In the appendix A we will discuss another kind of ambiguity (arising by setting the prefactor in the equations of motion (3.3) to zero). There we construct a boundary value problem which allows for a flat and a curved solution (with the same boundary data). The curved solution has however very high curvature and one reason for its appearance seems to be the highly symmetric situation. It can therefore considered to be a discretization artifact.

5 Construction of a Regge solution via tent moves

Here we will describe shortly how to find numerically a small Regge solution with curvature using the tent moves. The evolution of four–valent vertices should lead to flat solutions222Apart from the discrete ambiguity described in the appendix.: indeed such solutions can be constructed by subdividing accordingly a flat 4–simplex.

Therefore the simplest case to consider is the evolution of a five–valent vertex. To this end we have to define the three–dimensional triangulation around the vertex , we want to evolve, more concretely the three–dimensional star of . As is five–valent we have five further vertices which we will denote by . We will assume that we have six tetrahedra with vertices

(5.1)

Accordingly we will have nine triangles of the form with in this triangulation, five edges of the form and nine edges of the form (all possible ordered combinations of with the exception ).

Figure 2: The 3d boundary of the tent move triangulation.

To simplify the calculations even further we will assume that all edges have the same length . As the Regge vacuum equations are invariant under a global rescaling we will set . We will also assume that , are equal to each other as well as . Hence we have to deal with two dynamical configuration variables and . By we will denote the values of these variables at the time step . Together with the lengths of the tent poles these will be also the free variables in the action. (Varying the action with respect to all the inner edge length and then looking for solutions with is equivalent to using this reduction in the action and varying with respect to , and the lengths of the tent poles. In this sense we will consider a symmetry reduced action.)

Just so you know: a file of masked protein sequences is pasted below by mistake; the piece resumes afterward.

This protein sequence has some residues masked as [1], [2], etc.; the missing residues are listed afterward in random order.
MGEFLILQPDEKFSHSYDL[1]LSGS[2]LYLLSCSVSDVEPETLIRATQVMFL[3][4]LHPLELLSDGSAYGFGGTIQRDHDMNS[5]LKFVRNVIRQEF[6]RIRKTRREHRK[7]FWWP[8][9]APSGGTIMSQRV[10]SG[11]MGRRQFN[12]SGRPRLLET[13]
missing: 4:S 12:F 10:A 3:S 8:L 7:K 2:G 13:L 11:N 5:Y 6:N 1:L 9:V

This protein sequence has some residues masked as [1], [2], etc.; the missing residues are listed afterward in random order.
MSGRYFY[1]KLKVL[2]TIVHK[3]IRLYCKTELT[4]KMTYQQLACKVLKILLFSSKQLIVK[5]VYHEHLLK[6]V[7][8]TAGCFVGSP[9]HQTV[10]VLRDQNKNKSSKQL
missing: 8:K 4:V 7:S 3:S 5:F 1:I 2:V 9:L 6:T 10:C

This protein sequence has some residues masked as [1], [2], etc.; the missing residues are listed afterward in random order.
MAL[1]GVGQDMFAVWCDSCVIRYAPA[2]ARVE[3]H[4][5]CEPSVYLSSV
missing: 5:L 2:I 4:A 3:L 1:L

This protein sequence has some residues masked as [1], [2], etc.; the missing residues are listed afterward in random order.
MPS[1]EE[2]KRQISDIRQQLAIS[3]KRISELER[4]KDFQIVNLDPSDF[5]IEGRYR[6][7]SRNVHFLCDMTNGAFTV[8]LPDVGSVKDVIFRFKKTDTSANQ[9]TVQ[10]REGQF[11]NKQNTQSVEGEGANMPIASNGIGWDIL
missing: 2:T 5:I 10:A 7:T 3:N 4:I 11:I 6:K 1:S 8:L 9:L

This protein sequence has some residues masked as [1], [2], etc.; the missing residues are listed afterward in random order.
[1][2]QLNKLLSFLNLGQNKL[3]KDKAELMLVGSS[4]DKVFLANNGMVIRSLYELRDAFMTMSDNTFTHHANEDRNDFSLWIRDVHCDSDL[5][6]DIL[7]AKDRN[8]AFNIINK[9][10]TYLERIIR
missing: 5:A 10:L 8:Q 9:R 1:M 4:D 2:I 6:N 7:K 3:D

The 4–simplices involved in the tent move are all of the same type where denote the two vertices of the tent pole (at time steps respectively), take values in and in . We will denote by

  • the dihedral angle and the area of the triangle ,

  • the dihedral angle and the area of the triangle ,

  • the dihedral angle and the area of the triangle ,

  • the dihedral angle and the area of the triangle ,

  • the dihedral angle and the area of the triangle ,

  • the dihedral angle and the area of the triangle respectively .

The canonical equations of motion determining and given initial values and and are given by

(5.2)
(5.3)

The new momenta and are defined as

(5.4)

To construct a solution with an inner vertex we have to consider at least two consecutive tent moves. We will proceed in the following way. First we will start with some initial data and use equation (5.2) to find the length of the tent pole . Given these five length we can determine the momenta through equations (5). Now we have a full set of initial canonical data and can use all three equations (5.2,5.3) to find . We will end up with a Regge solution with inner vertex . In the end we have to evaluate the matrix of second derivatives of the action with respect to on this solution and determine its eigenvalues.